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‘How climate change is messing up the ocean’s biological clock, with unknown long-term consequences

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By illuminem briefings

· 2 min read

illuminem summarizes for you the essential news of the day. Read the full piece on The Conversation or enjoy below:

🗞️ Driving the news: The article highlights how climate change is disrupting the timing of the phytoplankton spring bloom, an essential process in the ocean's biological calendar
• This alteration could significantly impact various marine species that rely on the bloom for food during crucial developmental stages, ultimately affecting the entire marine ecosystem

🔭 The context: Phytoplankton blooms act as annual oceanic metronomes, crucial for the survival and reproductive timing of numerous marine species, including zooplankton and fish
• The blooms are triggered by longer days, fewer storms, and the transition from winter to spring, leading to ocean re-stratification
• However, climate change is causing these blooms to occur earlier, challenging the adaptability of marine life

🌍 Why it matters for the planet: This disruption in the ocean's biological clock underlines the extensive reach of climate change, affecting not just terrestrial but also marine ecosystems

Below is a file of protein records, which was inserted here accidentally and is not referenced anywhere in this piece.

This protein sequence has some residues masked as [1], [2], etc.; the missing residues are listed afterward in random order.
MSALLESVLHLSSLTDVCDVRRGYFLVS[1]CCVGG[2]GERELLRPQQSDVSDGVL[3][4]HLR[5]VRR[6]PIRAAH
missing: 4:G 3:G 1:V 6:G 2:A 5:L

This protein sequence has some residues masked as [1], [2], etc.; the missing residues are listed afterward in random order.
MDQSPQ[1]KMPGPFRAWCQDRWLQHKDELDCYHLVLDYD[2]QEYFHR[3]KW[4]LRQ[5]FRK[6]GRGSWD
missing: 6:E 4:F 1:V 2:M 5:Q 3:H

• The potential mismatch between the timing of phytoplankton blooms and the life cycles of marine species could have profound implications for biodiversity, fisheries, and global food security

⏭️ What's next: The article suggests that while some regions, like the Newfoundland and Labrador shelf, may initially benefit from climate-induced changes in bloom timing, the long-term ecological consequences remain uncertain
• Ongoing research aims to better understand these dynamics and predict future changes, highlighting the need for adaptive management strategies in marine conservation and fisheries

💬 One quote: "This new mechanism successfully predicts the timing of the phytoplankton spring bloom over more than two decades. It also allows us to better understand the impacts that climate change is having upon our oceans," (Frédéric Cyr, Adjunct Professor, Physical Oceanography, Memorial University of Newfoundland)

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